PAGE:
Febone 1960.net Blog

To Know There Is To Go There

You are currently browsing the archives for the day Sunday, November 20th, 2011.

Cedric The Entertainer Talks About The Soul Train Awards and Heavy D

PlayPlay

Cedric The Entertainer flew into Tampa, Florida to help reopen the Mahaffey Theatre in St. Petersburg, Florida. Cedric flew in from Atlanta after hosting the 2011 Soul Train Awards. Cedric sat down at the lunch counter on Febone1960.net to talk about the awards show and all the things he’s accomplished in 2011. Cedric also talks about his future plans.

Take a listen as Cedric talks about the Soul Trains Awards and the tribute to Heavy D.

What’s Your Take On The Matter? Register and/or sign in and sound off!

You can also twitter the febone_blog

    follow me on Twitter

    Posted 2 years, 5 months ago at 4:22 pm. Add a comment

    Unconventional: Criminal Defendants Trying Their Cases In the Media

    It appears that more and more attorneys are permitting their clients to talk to the media and the authorities before the case is tried in court. Is that wise? Remember the Miranda warning tells you that any thing you or say will be held against you in a court of law.

    The Miranda warning derives from an Arizona rape case. On March 2, 1963, an 18-year-old Phoenix woman told police that she had been abducted, driven to the desert and raped. Detectives gave her a polygraph test. The results were inconclusive. However, tracking a license plate number of a car that resembled that of her attacker’s brought police to Ernesto Miranda. Mr. Miranda had a prior record as a peeping tom. Although the victim did not identify Miranda in a line-up, he was brought into police custody and interrogated. What happened next is disputed, but the interrogating officers left the interrogation with a confession that Miranda later recanted. Miranda was unaware that he didn’t have to say anything at all.

    At trial, when prosecutors offered Miranda’s written confession as evidence, his court-appointed lawyer, Alvin Moore, objected arguing strongly that the confession was not truly voluntary and should be excluded. Moore’s objection was overruled and based on this confession and other evidence, Miranda was convicted of rape and kidnapping and sentenced to 20 to 30 years imprisonment on each charge, with sentences to run concurrently. Moore filed Miranda’s appeal to the Arizona Supreme Court claiming that Miranda’s confession was not fully voluntary and should not have been admitted into the court proceedings. The Arizona Supreme Court affirmed the trial court’s decision to admit the confession in State v. Miranda, 401 P.2d 721 (Ariz. 1965). In affirming, the Arizona Supreme Court emphasized heavily the fact that Miranda did not specifically request an attorney.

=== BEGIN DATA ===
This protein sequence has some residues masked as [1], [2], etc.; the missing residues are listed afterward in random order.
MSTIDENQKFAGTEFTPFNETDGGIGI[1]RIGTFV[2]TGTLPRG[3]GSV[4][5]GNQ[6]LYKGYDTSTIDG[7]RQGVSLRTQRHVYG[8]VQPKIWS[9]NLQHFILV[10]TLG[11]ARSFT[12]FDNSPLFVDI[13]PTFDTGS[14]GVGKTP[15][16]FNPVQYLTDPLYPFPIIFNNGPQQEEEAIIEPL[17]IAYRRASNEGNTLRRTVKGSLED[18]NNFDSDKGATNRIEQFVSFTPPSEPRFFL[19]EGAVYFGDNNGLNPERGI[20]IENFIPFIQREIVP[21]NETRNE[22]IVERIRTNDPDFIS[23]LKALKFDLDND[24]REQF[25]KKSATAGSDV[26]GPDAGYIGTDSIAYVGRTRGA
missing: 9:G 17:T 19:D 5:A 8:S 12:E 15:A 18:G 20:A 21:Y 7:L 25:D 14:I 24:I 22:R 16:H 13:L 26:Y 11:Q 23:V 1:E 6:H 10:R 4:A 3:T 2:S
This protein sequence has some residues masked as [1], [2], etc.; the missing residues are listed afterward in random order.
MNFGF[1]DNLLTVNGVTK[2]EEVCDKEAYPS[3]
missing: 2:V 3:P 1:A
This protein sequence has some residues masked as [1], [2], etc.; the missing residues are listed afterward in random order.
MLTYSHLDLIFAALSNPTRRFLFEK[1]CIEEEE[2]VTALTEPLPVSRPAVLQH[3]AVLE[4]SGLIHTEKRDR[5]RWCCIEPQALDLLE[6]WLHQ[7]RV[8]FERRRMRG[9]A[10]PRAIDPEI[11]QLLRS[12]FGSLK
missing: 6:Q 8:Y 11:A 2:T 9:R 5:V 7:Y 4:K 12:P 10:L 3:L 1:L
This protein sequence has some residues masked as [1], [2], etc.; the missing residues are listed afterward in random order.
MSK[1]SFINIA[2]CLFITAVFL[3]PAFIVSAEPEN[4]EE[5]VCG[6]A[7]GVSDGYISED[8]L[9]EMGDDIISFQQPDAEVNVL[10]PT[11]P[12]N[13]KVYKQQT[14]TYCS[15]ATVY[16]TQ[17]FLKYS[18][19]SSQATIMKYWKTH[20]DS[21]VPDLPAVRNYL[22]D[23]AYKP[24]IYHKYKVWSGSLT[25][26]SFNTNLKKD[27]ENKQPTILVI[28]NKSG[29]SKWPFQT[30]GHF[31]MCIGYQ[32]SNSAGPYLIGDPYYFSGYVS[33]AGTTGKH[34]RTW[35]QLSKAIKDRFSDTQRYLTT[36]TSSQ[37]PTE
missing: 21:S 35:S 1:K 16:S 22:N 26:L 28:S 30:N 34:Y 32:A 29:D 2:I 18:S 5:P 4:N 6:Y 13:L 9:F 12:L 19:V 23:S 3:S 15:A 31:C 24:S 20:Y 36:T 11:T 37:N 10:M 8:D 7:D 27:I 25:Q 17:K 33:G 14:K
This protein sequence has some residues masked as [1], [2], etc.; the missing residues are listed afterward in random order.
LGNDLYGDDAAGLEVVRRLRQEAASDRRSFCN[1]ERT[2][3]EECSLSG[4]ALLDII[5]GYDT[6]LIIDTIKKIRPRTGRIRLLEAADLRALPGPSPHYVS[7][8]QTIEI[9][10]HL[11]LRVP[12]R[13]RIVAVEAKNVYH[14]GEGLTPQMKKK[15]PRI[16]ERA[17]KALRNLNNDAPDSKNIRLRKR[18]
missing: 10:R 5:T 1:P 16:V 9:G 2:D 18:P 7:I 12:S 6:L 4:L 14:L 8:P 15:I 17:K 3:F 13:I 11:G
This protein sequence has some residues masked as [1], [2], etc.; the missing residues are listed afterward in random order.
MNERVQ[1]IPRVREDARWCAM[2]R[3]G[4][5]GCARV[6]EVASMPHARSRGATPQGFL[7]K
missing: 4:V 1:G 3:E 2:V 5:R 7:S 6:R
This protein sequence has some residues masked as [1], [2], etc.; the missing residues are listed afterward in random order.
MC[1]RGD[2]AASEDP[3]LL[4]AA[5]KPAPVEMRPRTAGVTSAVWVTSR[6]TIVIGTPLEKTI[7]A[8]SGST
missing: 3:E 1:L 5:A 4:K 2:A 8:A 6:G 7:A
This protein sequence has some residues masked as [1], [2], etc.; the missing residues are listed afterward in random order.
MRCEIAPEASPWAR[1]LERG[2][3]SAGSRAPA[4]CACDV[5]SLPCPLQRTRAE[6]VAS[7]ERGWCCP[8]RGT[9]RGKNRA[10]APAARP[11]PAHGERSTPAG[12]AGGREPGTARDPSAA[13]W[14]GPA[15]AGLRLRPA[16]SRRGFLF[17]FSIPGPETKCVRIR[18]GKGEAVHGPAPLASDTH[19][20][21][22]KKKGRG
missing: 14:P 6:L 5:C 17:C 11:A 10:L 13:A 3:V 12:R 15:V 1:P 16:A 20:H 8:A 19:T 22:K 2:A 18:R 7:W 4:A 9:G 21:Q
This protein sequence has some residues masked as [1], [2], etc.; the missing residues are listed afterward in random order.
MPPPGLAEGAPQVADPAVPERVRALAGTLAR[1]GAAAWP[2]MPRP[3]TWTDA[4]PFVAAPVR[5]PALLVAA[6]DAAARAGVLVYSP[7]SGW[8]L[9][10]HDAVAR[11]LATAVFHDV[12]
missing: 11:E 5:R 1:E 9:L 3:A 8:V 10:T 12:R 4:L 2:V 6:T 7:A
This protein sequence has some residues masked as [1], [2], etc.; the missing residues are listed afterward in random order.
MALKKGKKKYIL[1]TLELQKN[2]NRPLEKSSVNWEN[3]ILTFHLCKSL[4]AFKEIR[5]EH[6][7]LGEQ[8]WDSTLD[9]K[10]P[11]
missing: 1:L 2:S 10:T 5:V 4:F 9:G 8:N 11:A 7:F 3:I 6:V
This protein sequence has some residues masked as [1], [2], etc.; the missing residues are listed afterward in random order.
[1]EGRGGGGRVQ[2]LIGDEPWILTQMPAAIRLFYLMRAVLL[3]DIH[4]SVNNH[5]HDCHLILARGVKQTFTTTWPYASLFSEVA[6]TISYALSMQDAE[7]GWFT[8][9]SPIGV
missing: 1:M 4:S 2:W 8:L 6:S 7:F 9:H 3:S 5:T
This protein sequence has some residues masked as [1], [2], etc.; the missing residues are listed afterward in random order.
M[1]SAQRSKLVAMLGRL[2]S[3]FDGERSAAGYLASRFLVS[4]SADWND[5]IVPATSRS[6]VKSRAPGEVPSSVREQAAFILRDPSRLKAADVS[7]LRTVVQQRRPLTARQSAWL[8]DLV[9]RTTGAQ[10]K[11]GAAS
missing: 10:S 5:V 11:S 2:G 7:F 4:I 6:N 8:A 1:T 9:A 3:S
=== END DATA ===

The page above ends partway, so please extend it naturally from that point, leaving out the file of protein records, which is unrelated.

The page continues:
In a 5-4 landmark decision the Supreme Court held that both inculpatory and exculpatory statements made in response to interrogation by a defendant in police custody will be admissible at trial only if the prosecution can show that the defendant was informed of the right to consult with an attorney before and during questioning and of the right against self-incrimination prior to questioning by police, and that the defendant not only understood these rights, but voluntarily waived them. This decision had a significant impact on law enforcement in the United States, by making what is now known as the Miranda rights part of routine police procedure to ensure that suspects are informed of their rights. The Supreme Court decided Miranda with three other consolidated cases: Westover v. United States, Vignera v. New York, and California v. Stewart.overturned his conviction, but Miranda was retried and convicted in October 1966 anyway, despite the relative lack of evidence against him.